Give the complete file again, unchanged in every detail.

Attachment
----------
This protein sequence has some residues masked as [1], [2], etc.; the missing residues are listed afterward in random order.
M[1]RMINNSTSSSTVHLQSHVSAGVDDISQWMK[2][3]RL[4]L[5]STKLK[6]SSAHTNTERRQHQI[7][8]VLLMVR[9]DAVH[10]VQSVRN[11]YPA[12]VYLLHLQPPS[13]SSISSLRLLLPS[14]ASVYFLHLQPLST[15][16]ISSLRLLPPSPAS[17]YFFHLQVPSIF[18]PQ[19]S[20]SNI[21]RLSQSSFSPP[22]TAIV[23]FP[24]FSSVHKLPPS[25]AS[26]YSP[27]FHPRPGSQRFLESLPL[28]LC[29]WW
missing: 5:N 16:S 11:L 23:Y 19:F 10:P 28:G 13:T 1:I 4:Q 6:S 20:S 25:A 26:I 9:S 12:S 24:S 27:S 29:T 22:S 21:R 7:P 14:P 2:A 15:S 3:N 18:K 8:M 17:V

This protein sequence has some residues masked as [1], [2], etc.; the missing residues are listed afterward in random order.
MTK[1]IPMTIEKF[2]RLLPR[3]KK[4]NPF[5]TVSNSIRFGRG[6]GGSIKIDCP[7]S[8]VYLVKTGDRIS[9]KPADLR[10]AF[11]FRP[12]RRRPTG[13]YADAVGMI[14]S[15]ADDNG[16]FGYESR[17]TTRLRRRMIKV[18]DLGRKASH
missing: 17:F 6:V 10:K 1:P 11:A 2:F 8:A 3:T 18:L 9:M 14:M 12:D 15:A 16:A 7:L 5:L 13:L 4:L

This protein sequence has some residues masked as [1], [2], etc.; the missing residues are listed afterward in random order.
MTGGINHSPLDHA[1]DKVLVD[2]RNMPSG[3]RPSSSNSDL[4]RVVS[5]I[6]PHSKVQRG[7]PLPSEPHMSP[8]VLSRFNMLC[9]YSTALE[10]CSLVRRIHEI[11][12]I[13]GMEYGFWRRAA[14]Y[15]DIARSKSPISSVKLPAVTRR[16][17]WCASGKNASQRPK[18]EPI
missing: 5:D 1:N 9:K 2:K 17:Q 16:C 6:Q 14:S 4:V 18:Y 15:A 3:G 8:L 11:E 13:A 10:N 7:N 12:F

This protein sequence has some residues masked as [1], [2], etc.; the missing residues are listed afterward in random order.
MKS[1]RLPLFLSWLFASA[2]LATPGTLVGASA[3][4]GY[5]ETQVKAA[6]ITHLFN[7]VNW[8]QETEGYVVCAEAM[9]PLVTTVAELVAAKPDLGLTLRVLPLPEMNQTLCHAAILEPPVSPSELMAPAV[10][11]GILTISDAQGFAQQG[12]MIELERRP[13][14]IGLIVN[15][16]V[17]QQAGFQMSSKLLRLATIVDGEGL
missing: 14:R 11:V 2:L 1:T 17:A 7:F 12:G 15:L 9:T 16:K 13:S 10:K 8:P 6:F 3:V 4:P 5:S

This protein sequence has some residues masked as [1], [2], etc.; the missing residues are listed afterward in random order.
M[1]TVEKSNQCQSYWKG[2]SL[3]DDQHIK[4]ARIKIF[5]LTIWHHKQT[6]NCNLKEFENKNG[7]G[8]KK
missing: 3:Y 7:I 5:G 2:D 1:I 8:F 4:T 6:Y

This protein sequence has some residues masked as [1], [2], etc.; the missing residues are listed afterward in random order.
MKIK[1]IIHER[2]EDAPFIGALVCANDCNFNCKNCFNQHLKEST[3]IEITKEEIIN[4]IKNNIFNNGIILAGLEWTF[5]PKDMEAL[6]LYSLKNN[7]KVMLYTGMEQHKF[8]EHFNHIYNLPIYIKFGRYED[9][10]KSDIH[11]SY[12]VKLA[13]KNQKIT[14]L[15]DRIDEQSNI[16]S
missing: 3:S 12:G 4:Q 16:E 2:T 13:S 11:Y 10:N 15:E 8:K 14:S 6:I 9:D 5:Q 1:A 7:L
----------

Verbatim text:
This protein sequence has some residues masked as [1], [2], etc.; the missing residues are listed afterward in random order.
M[1]RMINNSTSSSTVHLQSHVSAGVDDISQWMK[2][3]RL[4]L[5]STKLK[6]SSAHTNTERRQHQI[7][8]VLLMVR[9]DAVH[10]VQSVRN[11]YPA[12]VYLLHLQPPS[13]SSISSLRLLLPS[14]ASVYFLHLQPLST[15][16]ISSLRLLPPSPAS[17]YFFHLQVPSIF[18]PQ[19]S[20]SNI[21]RLSQSSFSPP[22]TAIV[23]FP[24]FSSVHKLPPS[25]AS[26]YSP[27]FHPRPGSQRFLESLPL[28]LC[29]WW
missing: 5:N 16:S 11:L 23:Y 19:F 10:P 28:G 13:T 1:I 4:Q 6:S 20:S 25:A 26:I 9:S 12:S 24:S 27:S 29:T 22:S 21:R 7:P 14:P 2:A 15:S 3:N 18:K 8:M 17:V

This protein sequence has some residues masked as [1], [2], etc.; the missing residues are listed afterward in random order.
MTK[1]IPMTIEKF[2]RLLPR[3]KK[4]NPF[5]TVSNSIRFGRG[6]GGSIKIDCP[7]S[8]VYLVKTGDRIS[9]KPADLR[10]AF[11]FRP[12]RRRPTG[13]YADAVGMI[14]S[15]ADDNG[16]FGYESR[17]TTRLRRRMIKV[18]DLGRKASH
missing: 17:F 6:V 10:K 1:P 11:A 2:F 8:A 3:T 18:L 9:M 14:M 12:D 15:A 16:A 7:L 5:L 13:L 4:L

This protein sequence has some residues masked as [1], [2], etc.; the missing residues are listed afterward in random order.
MTGGINHSPLDHA[1]DKVLVD[2]RNMPSG[3]RPSSSNSDL[4]RVVS[5]I[6]PHSKVQRG[7]PLPSEPHMSP[8]VLSRFNMLC[9]YSTALE[10]CSLVRRIHEI[11][12]I[13]GMEYGFWRRAA[14]Y[15]DIARSKSPISSVKLPAVTRR[16][17]WCASGKNASQRPK[18]EPI
missing: 5:D 1:N 9:K 2:K 17:Q 16:C 6:Q 14:S 4:V 18:Y 15:A 3:G 8:L 11:E 13:A 10:N 7:N 12:F

This protein sequence has some residues masked as [1], [2], etc.; the missing residues are listed afterward in random order.
MKS[1]RLPLFLSWLFASA[2]LATPGTLVGASA[3][4]GY[5]ETQVKAA[6]ITHLFN[7]VNW[8]QETEGYVVCAEAM[9]PLVTTVAELVAAKPDLGLTLRVLPLPEMNQTLCHAAILEPPVSPSELMAPAV[10][11]GILTISDAQGFAQQG[12]MIELERRP[13][14]IGLIVN[15][16]V[17]QQAGFQMSSKLLRLATIVDGEGL
missing: 14:R 11:V 2:L 1:T 17:A 7:F 12:G 15:L 9:T 16:K 13:S 10:K 8:P 6:F 3:V 4:P 5:S

This protein sequence has some residues masked as [1], [2], etc.; the missing residues are listed afterward in random order.
M[1]TVEKSNQCQSYWKG[2]SL[3]DDQHIK[4]ARIKIF[5]LTIWHHKQT[6]NCNLKEFENKNG[7]G[8]KK
missing: 3:Y 7:I 5:G 2:D 1:I 8:F 4:T 6:Y

This protein sequence has some residues masked as [1], [2], etc.; the missing residues are listed afterward in random order.
MKIK[1]IIHER[2]EDAPFIGALVCANDCNFNCKNCFNQHLKEST[3]IEITKEEIIN[4]IKNNIFNNGIILAGLEWTF[5]PKDMEAL[6]LYSLKNN[7]KVMLYTGMEQHKF[8]EHFNHIYNLPIYIKFGRYED[9][10]KSDIH[11]SY[12]VKLA[13]KNQKIT[14]L[15]DRIDEQSNI[16]S
missing: 3:S 12:G 4:Q 16:E 2:T 13:S 11:Y 10:N 15:E 8:K 14:S 6:I 9:D 5:Q 1:A 7:L